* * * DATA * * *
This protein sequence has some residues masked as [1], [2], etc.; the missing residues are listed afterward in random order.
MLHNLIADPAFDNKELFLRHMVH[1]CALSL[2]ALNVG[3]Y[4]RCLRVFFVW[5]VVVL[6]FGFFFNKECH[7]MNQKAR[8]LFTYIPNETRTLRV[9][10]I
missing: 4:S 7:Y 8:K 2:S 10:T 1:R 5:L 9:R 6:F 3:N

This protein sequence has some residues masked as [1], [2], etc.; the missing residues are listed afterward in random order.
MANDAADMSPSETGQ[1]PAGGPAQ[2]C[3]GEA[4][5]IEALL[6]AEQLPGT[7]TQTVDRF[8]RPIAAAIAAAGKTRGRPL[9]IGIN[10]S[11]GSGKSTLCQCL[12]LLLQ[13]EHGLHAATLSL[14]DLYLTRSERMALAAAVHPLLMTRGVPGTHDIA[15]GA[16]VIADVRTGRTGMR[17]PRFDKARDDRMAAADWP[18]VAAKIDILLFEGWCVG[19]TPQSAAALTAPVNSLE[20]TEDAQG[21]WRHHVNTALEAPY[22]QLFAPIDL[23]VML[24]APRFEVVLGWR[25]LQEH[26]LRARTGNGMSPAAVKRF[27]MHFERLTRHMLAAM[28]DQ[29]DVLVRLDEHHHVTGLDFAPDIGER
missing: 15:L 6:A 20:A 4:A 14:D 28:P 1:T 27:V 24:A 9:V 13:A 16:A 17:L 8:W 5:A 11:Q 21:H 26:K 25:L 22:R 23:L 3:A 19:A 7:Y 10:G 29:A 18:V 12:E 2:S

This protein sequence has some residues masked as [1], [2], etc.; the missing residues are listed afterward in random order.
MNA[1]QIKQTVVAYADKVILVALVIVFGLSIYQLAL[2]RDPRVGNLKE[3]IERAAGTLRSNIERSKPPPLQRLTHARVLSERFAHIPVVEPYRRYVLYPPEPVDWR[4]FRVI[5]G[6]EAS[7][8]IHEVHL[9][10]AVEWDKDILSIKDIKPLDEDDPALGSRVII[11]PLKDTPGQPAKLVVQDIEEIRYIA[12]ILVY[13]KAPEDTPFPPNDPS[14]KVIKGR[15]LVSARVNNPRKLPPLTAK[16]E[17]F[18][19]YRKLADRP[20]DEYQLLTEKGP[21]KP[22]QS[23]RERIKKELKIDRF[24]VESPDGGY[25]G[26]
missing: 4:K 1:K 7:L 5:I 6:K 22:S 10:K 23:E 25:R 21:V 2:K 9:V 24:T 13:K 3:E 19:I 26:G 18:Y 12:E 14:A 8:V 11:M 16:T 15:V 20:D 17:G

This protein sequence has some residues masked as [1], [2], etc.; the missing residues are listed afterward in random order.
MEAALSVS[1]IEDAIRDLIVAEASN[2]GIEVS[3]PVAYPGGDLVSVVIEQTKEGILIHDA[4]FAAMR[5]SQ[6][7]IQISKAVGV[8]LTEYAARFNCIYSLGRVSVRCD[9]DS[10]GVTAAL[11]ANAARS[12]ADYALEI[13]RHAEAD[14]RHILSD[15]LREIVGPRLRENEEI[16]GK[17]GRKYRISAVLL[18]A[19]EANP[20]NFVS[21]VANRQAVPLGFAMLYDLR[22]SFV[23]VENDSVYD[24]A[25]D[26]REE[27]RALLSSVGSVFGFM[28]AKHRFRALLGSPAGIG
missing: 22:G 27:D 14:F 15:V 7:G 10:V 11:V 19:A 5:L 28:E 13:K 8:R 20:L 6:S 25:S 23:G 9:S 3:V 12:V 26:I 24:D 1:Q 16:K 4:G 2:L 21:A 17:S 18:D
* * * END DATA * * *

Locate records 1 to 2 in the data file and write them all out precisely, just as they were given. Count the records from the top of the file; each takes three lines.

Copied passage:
This protein sequence has some residues masked as [1], [2], etc.; the missing residues are listed afterward in random order.
MLHNLIADPAFDNKELFLRHMVH[1]CALSL[2]ALNVG[3]Y[4]RCLRVFFVW[5]VVVL[6]FGFFFNKECH[7]MNQKAR[8]LFTYIPNETRTLRV[9][10]I
missing: 4:S 7:Y 8:K 2:S 10:T 1:R 5:L 9:R 6:F 3:N

This protein sequence has some residues masked as [1], [2], etc.; the missing residues are listed afterward in random order.
MANDAADMSPSETGQ[1]PAGGPAQ[2]C[3]GEA[4][5]IEALL[6]AEQLPGT[7]TQTVDRF[8]RPIAAAIAAAGKTRGRPL[9]IGIN[10]S[11]GSGKSTLCQCL[12]LLLQ[13]EHGLHAATLSL[14]DLYLTRSERMALAAAVHPLLMTRGVPGTHDIA[15]GA[16]VIADVRTGRTGMR[17]PRFDKARDDRMAAADWP[18]VAAKIDILLFEGWCVG[19]TPQSAAALTAPVNSLE[20]TEDAQG[21]WRHHVNTALEAPY[22]QLFAPIDL[23]VML[24]APRFEVVLGWR[25]LQEH[26]LRARTGNGMSPAAVKRF[27]MHFERLTRHMLAAM[28]DQ[29]DVLVRLDEHHHVTGLDFAPDIGER
missing: 15:L 6:A 20:A 4:A 14:D 28:P 1:T 27:V 24:A 9:V 13:A 16:A 17:L 8:W 5:A 11:Q 21:H 26:K 25:L 22:R 23:L 3:A 19:A 7:Y 10:G 29:A 18:V 12:E 2:S